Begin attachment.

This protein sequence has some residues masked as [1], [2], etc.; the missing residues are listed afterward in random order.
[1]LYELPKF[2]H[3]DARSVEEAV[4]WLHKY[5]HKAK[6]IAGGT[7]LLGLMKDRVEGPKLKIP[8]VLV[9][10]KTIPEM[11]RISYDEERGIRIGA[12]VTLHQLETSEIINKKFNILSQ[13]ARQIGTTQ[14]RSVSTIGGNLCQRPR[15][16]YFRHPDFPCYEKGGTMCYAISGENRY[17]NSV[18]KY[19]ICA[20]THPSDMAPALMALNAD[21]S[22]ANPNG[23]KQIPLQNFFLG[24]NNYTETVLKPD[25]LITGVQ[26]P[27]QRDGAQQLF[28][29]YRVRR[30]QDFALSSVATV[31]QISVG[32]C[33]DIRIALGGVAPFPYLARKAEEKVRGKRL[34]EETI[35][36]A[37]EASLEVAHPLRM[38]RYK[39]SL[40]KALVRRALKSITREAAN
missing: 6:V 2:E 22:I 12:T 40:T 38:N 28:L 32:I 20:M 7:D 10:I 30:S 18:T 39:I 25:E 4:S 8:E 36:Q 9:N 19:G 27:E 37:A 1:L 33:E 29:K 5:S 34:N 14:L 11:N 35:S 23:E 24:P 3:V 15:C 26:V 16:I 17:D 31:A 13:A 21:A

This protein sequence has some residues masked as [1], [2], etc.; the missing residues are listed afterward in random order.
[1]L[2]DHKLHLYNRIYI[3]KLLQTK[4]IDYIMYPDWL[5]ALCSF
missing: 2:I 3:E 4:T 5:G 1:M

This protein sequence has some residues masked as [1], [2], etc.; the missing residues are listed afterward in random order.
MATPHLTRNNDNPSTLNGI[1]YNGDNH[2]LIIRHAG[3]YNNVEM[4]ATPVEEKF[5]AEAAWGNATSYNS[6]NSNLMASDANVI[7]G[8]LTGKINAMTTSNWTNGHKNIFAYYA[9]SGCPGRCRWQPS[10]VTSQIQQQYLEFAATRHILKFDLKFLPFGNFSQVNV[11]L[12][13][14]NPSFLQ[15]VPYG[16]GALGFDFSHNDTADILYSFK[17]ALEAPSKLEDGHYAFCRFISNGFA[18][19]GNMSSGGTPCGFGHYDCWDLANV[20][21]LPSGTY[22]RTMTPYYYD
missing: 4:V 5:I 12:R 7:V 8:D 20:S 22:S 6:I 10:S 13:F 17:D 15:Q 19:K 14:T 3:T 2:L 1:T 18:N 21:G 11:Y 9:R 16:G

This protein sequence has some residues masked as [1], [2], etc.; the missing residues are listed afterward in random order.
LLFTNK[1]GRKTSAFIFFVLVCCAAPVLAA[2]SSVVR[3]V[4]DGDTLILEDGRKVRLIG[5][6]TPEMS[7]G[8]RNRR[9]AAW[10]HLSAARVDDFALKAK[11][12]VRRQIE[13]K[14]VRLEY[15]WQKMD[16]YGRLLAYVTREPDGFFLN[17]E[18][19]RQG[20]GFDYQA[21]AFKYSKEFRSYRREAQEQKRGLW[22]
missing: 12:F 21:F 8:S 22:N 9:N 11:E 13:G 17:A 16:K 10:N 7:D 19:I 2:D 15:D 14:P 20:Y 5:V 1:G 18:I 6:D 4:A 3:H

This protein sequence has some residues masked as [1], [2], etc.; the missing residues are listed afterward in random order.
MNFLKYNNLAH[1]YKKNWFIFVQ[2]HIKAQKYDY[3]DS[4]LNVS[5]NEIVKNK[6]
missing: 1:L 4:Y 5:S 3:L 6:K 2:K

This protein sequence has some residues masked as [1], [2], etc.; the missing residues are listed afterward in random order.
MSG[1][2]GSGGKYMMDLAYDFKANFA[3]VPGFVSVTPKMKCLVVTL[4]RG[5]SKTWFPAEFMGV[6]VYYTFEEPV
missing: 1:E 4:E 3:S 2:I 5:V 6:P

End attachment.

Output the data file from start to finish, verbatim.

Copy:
This protein sequence has some residues masked as [1], [2], etc.; the missing residues are listed afterward in random order.
[1]LYELPKF[2]H[3]DARSVEEAV[4]WLHKY[5]HKAK[6]IAGGT[7]LLGLMKDRVEGPKLKIP[8]VLV[9][10]KTIPEM[11]RISYDEERGIRIGA[12]VTLHQLETSEIINKKFNILSQ[13]ARQIGTTQ[14]RSVSTIGGNLCQRPR[15][16]YFRHPDFPCYEKGGTMCYAISGENRY[17]NSV[18]KY[19]ICA[20]THPSDMAPALMALNAD[21]S[22]ANPNG[23]KQIPLQNFFLG[24]NNYTETVLKPD[25]LITGVQ[26]P[27]QRDGAQQLF[28][29]YRVRR[30]QDFALSSVATV[31]QISVG[32]C[33]DIRIALGGVAPFPYLARKAEEKVRGKRL[34]EETI[35][36]A[37]EASLEVAHPLRM[38]RYK[39]SL[40]KALVRRALKSITREAAN
missing: 6:V 2:E 22:I 12:T 40:T 38:N 28:L 32:I 20:M 7:D 10:I 30:S 18:T 39:I 25:E 4:S 8:E 36:Q 9:N 19:G 27:E 37:A 1:L 33:E 29:K 5:S 34:N 14:L 11:N 35:S 23:E 24:P 3:V 15:C 26:V 16:I 17:D 31:A 13:A 21:A

This protein sequence has some residues masked as [1], [2], etc.; the missing residues are listed afterward in random order.
[1]L[2]DHKLHLYNRIYI[3]KLLQTK[4]IDYIMYPDWL[5]ALCSF
missing: 2:I 3:E 4:T 5:G 1:M

This protein sequence has some residues masked as [1], [2], etc.; the missing residues are listed afterward in random order.
MATPHLTRNNDNPSTLNGI[1]YNGDNH[2]LIIRHAG[3]YNNVEM[4]ATPVEEKF[5]AEAAWGNATSYNS[6]NSNLMASDANVI[7]G[8]LTGKINAMTTSNWTNGHKNIFAYYA[9]SGCPGRCRWQPS[10]VTSQIQQQYLEFAATRHILKFDLKFLPFGNFSQVNV[11]L[12][13][14]NPSFLQ[15]VPYG[16]GALGFDFSHNDTADILYSFK[17]ALEAPSKLEDGHYAFCRFISNGFA[18][19]GNMSSGGTPCGFGHYDCWDLANV[20][21]LPSGTY[22]RTMTPYYYD
missing: 4:V 5:I 12:R 7:V 8:D 20:S 22:S 6:I 10:S 13:F 17:D 15:Q 19:K 14:T 3:T 2:L 1:T 18:N 21:G 11:Y 9:R 16:G

This protein sequence has some residues masked as [1], [2], etc.; the missing residues are listed afterward in random order.
LLFTNK[1]GRKTSAFIFFVLVCCAAPVLAA[2]SSVVR[3]V[4]DGDTLILEDGRKVRLIG[5][6]TPEMS[7]G[8]RNRR[9]AAW[10]HLSAARVDDFALKAK[11][12]VRRQIE[13]K[14]VRLEY[15]WQKMD[16]YGRLLAYVTREPDGFFLN[17]E[18][19]RQG[20]GFDYQA[21]AFKYSKEFRSYRREAQEQKRGLW[22]
missing: 12:F 21:F 8:S 22:N 9:N 11:E 13:G 17:A 16:K 10:N 7:D 19:I 2:D 15:D 14:P 20:Y 5:V 1:G 18:I 6:D 4:A 3:H

This protein sequence has some residues masked as [1], [2], etc.; the missing residues are listed afterward in random order.
MNFLKYNNLAH[1]YKKNWFIFVQ[2]HIKAQKYDY[3]DS[4]LNVS[5]NEIVKNK[6]
missing: 1:L 4:Y 5:S 3:L 6:K 2:K

This protein sequence has some residues masked as [1], [2], etc.; the missing residues are listed afterward in random order.
MSG[1][2]GSGGKYMMDLAYDFKANFA[3]VPGFVSVTPKMKCLVVTL[4]RG[5]SKTWFPAEFMGV[6]VYYTFEEPV
missing: 1:E 4:E 3:S 2:I 5:V 6:P